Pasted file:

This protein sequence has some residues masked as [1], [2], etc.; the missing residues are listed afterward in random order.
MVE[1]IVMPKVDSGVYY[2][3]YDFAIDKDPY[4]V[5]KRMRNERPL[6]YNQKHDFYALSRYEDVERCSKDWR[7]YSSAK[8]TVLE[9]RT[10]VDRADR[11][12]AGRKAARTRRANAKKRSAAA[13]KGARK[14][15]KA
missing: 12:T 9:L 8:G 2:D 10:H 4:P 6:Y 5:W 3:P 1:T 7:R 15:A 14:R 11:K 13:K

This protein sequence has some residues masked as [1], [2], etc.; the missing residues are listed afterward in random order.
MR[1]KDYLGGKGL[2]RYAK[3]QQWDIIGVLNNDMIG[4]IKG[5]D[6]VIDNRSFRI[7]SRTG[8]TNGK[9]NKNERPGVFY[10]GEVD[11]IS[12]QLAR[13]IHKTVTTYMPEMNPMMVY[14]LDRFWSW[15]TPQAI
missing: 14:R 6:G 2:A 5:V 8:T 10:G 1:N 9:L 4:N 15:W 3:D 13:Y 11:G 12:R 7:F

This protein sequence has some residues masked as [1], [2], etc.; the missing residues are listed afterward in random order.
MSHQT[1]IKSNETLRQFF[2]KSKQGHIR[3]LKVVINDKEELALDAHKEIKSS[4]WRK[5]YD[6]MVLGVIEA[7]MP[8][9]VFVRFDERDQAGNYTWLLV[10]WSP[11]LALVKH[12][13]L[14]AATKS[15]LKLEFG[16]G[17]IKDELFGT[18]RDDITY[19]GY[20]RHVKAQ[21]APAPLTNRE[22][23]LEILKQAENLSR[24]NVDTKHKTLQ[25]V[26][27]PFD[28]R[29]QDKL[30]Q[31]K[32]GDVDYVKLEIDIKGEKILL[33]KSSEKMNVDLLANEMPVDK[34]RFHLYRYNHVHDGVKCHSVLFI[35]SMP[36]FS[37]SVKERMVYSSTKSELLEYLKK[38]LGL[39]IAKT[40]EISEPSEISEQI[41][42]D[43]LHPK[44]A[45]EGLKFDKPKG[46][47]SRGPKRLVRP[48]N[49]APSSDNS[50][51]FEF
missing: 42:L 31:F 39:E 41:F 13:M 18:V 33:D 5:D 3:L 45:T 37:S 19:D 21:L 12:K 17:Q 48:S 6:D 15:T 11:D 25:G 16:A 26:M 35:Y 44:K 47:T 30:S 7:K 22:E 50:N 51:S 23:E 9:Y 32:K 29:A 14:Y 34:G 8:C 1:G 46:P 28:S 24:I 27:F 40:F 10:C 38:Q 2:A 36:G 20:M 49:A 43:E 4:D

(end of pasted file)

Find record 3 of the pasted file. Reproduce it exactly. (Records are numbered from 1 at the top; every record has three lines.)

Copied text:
This protein sequence has some residues masked as [1], [2], etc.; the missing residues are listed afterward in random order.
MSHQT[1]IKSNETLRQFF[2]KSKQGHIR[3]LKVVINDKEELALDAHKEIKSS[4]WRK[5]YD[6]MVLGVIEA[7]MP[8][9]VFVRFDERDQAGNYTWLLV[10]WSP[11]LALVKH[12][13]L[14]AATKS[15]LKLEFG[16]G[17]IKDELFGT[18]RDDITY[19]GY[20]RHVKAQ[21]APAPLTNRE[22][23]LEILKQAENLSR[24]NVDTKHKTLQ[25]V[26][27]PFD[28]R[29]QDKL[30]Q[31]K[32]GDVDYVKLEIDIKGEKILL[33]KSSEKMNVDLLANEMPVDK[34]RFHLYRYNHVHDGVKCHSVLFI[35]SMP[36]FS[37]SVKERMVYSSTKSELLEYLKK[38]LGL[39]IAKT[40]EISEPSEISEQI[41][42]D[43]LHPK[44]A[45]EGLKFDKPKG[46][47]SRGPKRLVRP[48]N[49]APSSDNS[50][51]FEF
missing: 42:L 31:F 39:E 41:F 13:M 18:V 33:D 5:D 3:L 45:T 37:S 19:D 21:L 12:K 17:Q 48:S 6:D 15:T 11:D 25:G 16:A 26:M 35:Y 44:K 47:T 30:S 7:K 22:E 50:N 51:S 23:E 9:Y 32:K 29:A 14:Y 34:G 8:C 1:G 46:P 28:S 24:I 27:F 40:F 10:C 38:Q 2:A 36:G 20:M 49:A 43:E 4:D